Gov. Gavin Newsom revealed a proposed budget for next fiscal year that anticipates nearly $4 billion more in revenue for K-12 schools and community colleges.
An analysis of the budget proposal by EdSource shows how Newsom hopes to continue massive investments for teacher recruitment and training, and for transforming special education.
Newsom also proposed spending hundreds of millions of dollars in grants to boost the lowest-performing districts and to expand community schools, which address the physical and mental health of students through partnerships with community services, according to EdSource.
Under the proposed budget, total funding for K-12 and community colleges would increase $496 per student to $12,600 in 2020-21. That record amount — 80 percent more per student than at the low point following the Great Recession nine years ago — shows significant improvement, Newsom said.
With fewer college students pursuing teaching careers following post-recession teacher layoffs in most regions of the state, severe shortages have left districts — particularly in rural and low-income areas — without fully credentialed teachers in special education, bilingual education and the STEM fields of math and science. Newsom’s budget includes a $100 million investment to fund 5,000 new teachers.
“I applaud Governor Newsom’s K-12 education budget proposal and am especially excited to see expanded investments in the quality of classroom teaching, particularly in the critical areas of math, science, special education and bilingual education,” Linda Darling-Hammond, president of the State Board of Education said, according to EdSource.
“Our state cannot close achievement gaps in student learning without first closing quality gaps in classroom instruction caused by California’s teacher shortage. Some students spend the year in classrooms staffed by highly trained, highly prepared teachers. But many others do not.”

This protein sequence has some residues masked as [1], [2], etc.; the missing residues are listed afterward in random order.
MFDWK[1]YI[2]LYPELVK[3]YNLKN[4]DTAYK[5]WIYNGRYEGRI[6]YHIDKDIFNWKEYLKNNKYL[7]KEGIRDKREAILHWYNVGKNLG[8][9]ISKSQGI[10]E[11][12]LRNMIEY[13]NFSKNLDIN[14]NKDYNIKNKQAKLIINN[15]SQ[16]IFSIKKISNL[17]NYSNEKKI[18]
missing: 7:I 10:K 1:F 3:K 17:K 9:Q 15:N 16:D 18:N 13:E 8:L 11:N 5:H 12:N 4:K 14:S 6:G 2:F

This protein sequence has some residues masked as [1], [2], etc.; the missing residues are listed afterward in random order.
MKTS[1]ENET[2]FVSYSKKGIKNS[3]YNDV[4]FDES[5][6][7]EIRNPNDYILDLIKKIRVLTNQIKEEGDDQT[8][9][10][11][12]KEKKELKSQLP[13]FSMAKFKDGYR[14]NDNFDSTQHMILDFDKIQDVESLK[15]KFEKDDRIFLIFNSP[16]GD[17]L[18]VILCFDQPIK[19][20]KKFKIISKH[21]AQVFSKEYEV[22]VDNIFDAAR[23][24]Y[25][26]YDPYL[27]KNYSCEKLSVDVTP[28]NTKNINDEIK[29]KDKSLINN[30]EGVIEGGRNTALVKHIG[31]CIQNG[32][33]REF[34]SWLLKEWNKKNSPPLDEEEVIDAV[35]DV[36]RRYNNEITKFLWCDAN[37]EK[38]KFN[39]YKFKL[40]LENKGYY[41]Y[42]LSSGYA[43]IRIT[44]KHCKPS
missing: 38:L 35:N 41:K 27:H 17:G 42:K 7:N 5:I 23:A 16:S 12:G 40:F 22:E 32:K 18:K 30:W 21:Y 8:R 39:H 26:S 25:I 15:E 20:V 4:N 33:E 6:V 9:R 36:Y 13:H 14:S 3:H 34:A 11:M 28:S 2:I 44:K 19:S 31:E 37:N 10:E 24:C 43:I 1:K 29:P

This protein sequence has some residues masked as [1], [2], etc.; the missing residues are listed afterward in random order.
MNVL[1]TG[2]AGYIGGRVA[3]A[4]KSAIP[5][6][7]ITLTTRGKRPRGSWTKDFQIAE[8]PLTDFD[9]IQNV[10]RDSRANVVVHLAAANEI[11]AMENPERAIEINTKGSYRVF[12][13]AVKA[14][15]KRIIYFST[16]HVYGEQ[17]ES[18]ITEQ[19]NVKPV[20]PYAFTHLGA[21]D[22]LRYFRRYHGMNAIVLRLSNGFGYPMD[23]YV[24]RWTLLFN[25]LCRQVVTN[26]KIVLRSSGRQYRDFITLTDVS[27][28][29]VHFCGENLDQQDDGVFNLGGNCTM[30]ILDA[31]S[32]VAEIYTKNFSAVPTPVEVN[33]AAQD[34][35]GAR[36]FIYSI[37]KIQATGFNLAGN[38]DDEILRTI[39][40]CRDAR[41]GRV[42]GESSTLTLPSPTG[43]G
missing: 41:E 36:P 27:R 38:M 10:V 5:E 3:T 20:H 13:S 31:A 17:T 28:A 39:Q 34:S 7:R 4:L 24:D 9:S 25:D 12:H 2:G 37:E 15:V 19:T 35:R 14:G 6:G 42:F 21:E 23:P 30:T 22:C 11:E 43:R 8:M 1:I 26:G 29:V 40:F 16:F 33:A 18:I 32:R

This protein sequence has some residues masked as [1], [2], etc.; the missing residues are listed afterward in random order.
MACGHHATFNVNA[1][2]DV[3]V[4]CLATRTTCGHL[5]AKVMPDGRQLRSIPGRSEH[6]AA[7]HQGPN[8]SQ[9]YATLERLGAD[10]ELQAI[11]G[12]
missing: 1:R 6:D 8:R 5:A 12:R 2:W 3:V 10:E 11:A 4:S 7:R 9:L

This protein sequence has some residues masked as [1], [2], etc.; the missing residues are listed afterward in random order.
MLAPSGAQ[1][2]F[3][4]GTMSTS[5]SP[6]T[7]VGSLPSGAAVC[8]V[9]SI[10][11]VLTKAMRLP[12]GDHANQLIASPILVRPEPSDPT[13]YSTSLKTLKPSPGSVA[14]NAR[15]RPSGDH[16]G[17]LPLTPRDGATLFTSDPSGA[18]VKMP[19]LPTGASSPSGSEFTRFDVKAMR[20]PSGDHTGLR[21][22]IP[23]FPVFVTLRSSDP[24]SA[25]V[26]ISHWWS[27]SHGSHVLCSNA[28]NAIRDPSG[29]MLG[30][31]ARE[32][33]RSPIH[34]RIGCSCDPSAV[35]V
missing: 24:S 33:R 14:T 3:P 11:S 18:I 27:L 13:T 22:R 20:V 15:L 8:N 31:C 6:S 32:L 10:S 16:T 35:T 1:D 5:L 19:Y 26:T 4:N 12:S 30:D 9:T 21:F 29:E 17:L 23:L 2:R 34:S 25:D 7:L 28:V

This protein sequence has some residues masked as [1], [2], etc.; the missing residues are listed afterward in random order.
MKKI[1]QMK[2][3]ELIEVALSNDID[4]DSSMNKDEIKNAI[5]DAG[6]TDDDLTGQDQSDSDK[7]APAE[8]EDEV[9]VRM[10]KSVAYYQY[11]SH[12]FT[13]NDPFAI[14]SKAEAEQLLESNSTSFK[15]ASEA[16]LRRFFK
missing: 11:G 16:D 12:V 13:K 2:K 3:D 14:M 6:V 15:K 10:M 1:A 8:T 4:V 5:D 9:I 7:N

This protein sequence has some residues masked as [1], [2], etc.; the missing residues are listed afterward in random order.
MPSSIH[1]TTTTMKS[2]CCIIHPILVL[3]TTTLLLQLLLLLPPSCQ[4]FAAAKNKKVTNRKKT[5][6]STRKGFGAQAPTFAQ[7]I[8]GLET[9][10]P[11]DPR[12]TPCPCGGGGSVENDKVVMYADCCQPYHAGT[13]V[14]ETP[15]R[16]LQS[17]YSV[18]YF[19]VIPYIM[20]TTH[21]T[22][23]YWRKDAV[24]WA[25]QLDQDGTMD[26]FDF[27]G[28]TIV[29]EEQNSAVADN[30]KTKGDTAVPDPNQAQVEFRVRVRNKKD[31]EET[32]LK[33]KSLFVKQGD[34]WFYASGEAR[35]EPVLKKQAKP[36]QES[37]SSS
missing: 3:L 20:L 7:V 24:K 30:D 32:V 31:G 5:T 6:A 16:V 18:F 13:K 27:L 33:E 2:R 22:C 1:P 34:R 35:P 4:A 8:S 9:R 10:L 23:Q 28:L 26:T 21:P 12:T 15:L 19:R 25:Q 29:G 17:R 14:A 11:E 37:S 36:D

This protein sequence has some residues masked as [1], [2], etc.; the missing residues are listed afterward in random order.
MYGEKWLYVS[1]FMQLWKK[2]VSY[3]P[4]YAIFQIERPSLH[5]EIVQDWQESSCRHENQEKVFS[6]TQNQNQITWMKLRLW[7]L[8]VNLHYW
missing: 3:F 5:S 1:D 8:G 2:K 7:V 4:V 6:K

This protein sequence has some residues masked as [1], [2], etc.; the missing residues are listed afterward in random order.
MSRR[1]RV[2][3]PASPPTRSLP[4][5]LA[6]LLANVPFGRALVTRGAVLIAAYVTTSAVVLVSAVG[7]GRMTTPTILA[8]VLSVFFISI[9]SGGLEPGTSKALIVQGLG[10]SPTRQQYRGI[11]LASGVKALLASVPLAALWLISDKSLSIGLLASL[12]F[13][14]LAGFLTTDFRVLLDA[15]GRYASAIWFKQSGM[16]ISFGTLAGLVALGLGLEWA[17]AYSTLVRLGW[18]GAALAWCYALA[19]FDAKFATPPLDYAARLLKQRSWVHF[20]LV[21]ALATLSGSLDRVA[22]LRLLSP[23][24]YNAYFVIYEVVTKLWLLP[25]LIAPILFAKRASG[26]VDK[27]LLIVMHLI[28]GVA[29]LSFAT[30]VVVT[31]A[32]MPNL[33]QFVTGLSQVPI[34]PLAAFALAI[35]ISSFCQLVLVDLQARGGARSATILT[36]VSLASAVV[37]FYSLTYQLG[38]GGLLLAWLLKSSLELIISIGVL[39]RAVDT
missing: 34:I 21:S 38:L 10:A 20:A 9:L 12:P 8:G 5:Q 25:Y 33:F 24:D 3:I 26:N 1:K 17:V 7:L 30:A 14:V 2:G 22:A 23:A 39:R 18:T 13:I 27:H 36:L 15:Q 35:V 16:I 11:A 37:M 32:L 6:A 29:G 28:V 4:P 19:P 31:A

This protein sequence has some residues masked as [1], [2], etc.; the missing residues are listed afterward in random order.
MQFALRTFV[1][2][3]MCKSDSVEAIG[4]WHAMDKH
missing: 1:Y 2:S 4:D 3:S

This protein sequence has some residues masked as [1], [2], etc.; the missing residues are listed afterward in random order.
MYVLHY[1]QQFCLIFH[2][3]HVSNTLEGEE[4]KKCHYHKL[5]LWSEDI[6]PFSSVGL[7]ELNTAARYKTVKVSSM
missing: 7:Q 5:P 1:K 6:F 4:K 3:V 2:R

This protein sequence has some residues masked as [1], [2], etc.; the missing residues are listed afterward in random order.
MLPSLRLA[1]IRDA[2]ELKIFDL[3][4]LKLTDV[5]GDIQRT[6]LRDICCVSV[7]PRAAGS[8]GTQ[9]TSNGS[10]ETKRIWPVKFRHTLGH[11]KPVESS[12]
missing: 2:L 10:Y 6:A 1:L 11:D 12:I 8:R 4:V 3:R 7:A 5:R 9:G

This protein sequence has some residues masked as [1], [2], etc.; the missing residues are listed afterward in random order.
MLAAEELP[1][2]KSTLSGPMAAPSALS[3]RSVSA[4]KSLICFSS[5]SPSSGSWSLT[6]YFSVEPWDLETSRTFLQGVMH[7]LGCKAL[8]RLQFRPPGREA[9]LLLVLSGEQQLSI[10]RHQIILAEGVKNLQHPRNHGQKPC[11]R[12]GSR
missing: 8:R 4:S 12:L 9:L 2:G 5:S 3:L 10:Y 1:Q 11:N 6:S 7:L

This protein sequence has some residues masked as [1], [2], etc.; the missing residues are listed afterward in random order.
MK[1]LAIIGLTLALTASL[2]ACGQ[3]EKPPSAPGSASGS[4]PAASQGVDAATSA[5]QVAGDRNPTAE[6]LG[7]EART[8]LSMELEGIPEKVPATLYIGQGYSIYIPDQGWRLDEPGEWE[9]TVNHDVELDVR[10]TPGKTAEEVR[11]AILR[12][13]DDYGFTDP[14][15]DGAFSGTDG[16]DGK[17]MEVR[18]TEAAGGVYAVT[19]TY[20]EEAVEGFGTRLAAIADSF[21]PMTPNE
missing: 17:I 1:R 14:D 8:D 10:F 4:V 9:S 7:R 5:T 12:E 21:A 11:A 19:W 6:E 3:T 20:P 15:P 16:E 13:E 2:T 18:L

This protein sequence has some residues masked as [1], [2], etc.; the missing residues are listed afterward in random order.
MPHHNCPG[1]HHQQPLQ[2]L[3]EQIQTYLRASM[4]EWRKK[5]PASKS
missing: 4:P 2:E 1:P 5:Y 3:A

Here are some other education related stories from throughout the region for the week ending Jan. 17.
- Over the next five months, students will take part in an array of local, state and national contests that will test their knowledge and sharpen their skills in history, science, math, reading, writing and just about every other subject.
- UCI’s School of Physical Sciences will host its annual physics show and lecture for K-12 students on Saturday, Feb. 1. This year’s theme? Superpowers.
- OCDE and its community partners are stepping up efforts to ensure that incidents of hate, bullying and intolerance decrease throughout Orange County’s public schools.
- The Anaheim Elementary School District has joined the Los Angeles Unified School District and the San Diego Unified School District in a lawsuit against Juul Labs, Inc., the leading e-cigarette manufacturer.
- Students in OCDE’s Deaf and Hard of Hearing program hosted at University High School, received a great surprise from SoCal Helpful Honda people.
- Will the Huntington Beach City School District close one of its seven elementary schools? Around 400 people packed into the boardroom Tuesday, Jan. 14 to learn about the district’s plans to address a fiscal shortfall.
- A charter school with ties to a conservative think tank and a curriculum focused on “classical education” could open in Orange by the fall. The school, which recently received approval from the Orange Unified School District, would be the first of its kind in Orange County, officials said.
- When State Superintendent Tony Thurmond took office in 2019, he announced that recruiting more male teachers from diverse backgrounds would be one of his top priorities. That’s a principle focus of two new offices he has set up.
- Colleges are using high school grades, not just standardized tests, to determine if students need remedial courses.
- San Diego’s Challenged Athletes Foundation on Sunday officially launched its High School Adaptive Sports Program for middle and high school students with disabilities from San Diego and Orange counties.
This is the part where we encourage you to keep up with local education news stories by bookmarking the OCDE Newsroom, subscribing for emailed updates or following us on Facebook, Twitter or Instagram.